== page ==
|Ledges Trail and Pine Grove Trail Loop||83.82||3||loop||4.5|
|Boston to Red Lock Loop via Buckeye Trail and Ohio and Erie Canal Towpath||235.9152||3||loop||4|
|Wetmore Outer Loop||243.84||3||loop||4.5|
|Tree Farm Trail||44.8056||1||loop||3.5|
|Riding Run Trail Loop||130.7592||3||loop||4.5|
|Ohio and Erie Canal Towpath: Peninsula to Boston Mills||25.908||1||out and back||4.5|
|Perkins Trail and Riding Run Loop||164.8968||3||loop||4.5|
Hiking Overview at Great Smoky Mountains National Park
Great Smoky Mountains National Park is one of the best places to hike in the United States. The park has over 800 miles of trails, ranging from easy to difficult. For hikers who are looking for an easy hike, the Roaring Fork Motor Nature Trail is a great option. This 5-mile roundtrip hike winds through a beautiful forest and is mostly flat. For those looking for a more challenging hike, the 210-mile Appalachian Trail runs through Great Smoky Mountains National Park. This hike is not for the faint of heart, but those who complete it are rewarded with stunning views of the mountains. No matter what your hiking level, Great Smoky Mountains National Park has a trail for you.
Top 10 Hiking Trails at Great Smoky Mountains National Park
|Hike Name||Elevation Gain||Difficulty Rating||Type||Average Rating|
|Jakes Creek Trail to Avent Cabin||146.9136||1||out and back||4.5|
|Mount Le Conte||993.9528||5||out and back||5|
|Gregory Bald via Twentymile||1145.7432||7||loop||4.5|
|Smokemont Loop Trail||428.8536||3||loop||4|
|Chestnut Branch Trail to Mount Cammerer||1005.84||5||out and back||4.5|
|Silers Bald and Forney Creek Loop Trail||1589.8368||7||loop||4.5|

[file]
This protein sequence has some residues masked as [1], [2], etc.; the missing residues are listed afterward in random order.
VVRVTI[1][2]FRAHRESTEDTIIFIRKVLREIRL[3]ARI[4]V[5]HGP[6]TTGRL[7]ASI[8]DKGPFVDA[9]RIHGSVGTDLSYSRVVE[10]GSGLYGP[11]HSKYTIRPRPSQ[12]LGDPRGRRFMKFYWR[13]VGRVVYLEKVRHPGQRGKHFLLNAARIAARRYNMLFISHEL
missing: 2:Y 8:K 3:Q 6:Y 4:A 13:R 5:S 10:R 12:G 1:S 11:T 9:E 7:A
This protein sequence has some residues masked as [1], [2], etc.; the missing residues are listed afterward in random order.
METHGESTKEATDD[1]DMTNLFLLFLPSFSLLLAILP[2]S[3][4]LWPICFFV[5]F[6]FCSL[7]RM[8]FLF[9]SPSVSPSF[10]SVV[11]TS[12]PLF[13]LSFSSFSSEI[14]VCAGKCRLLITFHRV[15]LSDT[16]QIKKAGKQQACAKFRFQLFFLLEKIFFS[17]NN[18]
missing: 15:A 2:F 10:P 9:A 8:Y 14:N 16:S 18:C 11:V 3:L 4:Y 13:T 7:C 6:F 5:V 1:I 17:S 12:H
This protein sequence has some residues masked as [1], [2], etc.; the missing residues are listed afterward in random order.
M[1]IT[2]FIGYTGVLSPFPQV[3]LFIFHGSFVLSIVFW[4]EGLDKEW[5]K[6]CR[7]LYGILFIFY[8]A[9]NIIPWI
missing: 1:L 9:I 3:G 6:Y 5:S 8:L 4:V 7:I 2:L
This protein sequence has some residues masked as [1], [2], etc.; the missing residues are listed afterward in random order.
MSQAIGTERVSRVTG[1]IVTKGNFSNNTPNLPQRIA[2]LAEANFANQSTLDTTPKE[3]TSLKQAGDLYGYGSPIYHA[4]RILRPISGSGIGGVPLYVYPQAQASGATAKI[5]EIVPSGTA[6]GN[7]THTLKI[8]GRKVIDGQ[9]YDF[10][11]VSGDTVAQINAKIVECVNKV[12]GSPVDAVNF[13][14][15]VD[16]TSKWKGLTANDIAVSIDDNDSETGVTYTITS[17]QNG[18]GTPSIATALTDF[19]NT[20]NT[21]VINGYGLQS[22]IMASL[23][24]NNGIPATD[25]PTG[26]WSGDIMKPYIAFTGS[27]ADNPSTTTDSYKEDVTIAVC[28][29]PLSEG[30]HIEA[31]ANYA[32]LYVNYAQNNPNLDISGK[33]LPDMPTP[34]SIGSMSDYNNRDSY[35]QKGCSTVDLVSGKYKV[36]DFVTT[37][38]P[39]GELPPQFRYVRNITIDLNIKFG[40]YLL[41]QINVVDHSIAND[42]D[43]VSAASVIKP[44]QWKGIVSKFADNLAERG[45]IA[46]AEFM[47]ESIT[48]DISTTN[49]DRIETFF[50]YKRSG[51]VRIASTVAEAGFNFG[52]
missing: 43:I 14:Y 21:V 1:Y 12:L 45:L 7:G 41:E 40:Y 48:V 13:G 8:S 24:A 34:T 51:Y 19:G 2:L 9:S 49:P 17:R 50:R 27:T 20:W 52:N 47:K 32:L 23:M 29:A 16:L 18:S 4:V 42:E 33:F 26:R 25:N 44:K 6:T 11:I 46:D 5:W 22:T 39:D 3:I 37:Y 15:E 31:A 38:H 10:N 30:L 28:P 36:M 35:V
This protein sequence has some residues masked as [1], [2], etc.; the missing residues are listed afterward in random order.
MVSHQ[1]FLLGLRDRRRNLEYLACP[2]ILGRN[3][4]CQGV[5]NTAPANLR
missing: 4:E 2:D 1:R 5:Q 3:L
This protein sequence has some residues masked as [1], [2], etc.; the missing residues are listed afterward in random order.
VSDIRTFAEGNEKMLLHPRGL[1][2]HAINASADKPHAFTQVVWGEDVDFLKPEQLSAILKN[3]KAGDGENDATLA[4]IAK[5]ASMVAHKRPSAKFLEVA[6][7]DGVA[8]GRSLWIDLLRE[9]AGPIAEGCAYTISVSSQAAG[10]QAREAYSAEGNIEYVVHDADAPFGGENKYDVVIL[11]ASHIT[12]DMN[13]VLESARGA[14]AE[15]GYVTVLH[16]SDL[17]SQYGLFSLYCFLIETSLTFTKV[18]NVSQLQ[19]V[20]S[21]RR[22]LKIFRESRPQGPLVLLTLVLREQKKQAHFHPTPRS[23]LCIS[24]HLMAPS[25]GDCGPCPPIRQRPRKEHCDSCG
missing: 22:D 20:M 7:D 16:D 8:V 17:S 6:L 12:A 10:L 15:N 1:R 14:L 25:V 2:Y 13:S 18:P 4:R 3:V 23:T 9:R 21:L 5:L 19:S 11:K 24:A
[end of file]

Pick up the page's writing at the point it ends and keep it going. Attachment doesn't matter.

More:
|Cataloochee Divide Trail||850.6968||5||out and back||4.5|
|Chestnut Top Trail to Whiteoak Sink||602.8944||3||out and back||4|
|Brushy Mountain||528.828||5||out and back||4|
|Noland Divide Trail||1457.8584||5||point to point||4|
Wildlife at Cuyahoga Valley National Park
Cuyahoga Valley National Park is home to a wide variety of wildlife, including deer, coyotes, foxes, raccoons, skunks, and opossums. The park also has a large population of songbirds, such as robins, cardinals, and blue jays. In addition, Cuyahoga Valley National Park is home to numerous amphibians and reptiles, including frogs, toads, salamanders, turtles, and snakes. Visitors to the park should be aware that Cuyahoga Valley National Park is also home to black bears. While bear sightings are rare, it is important to know what to do if you encounter one. For more information on Cuyahoga Valley National Park wildlife, please visit the park’s website or speak with a ranger during your visit.
Wildlife at Great Smoky Mountains National Park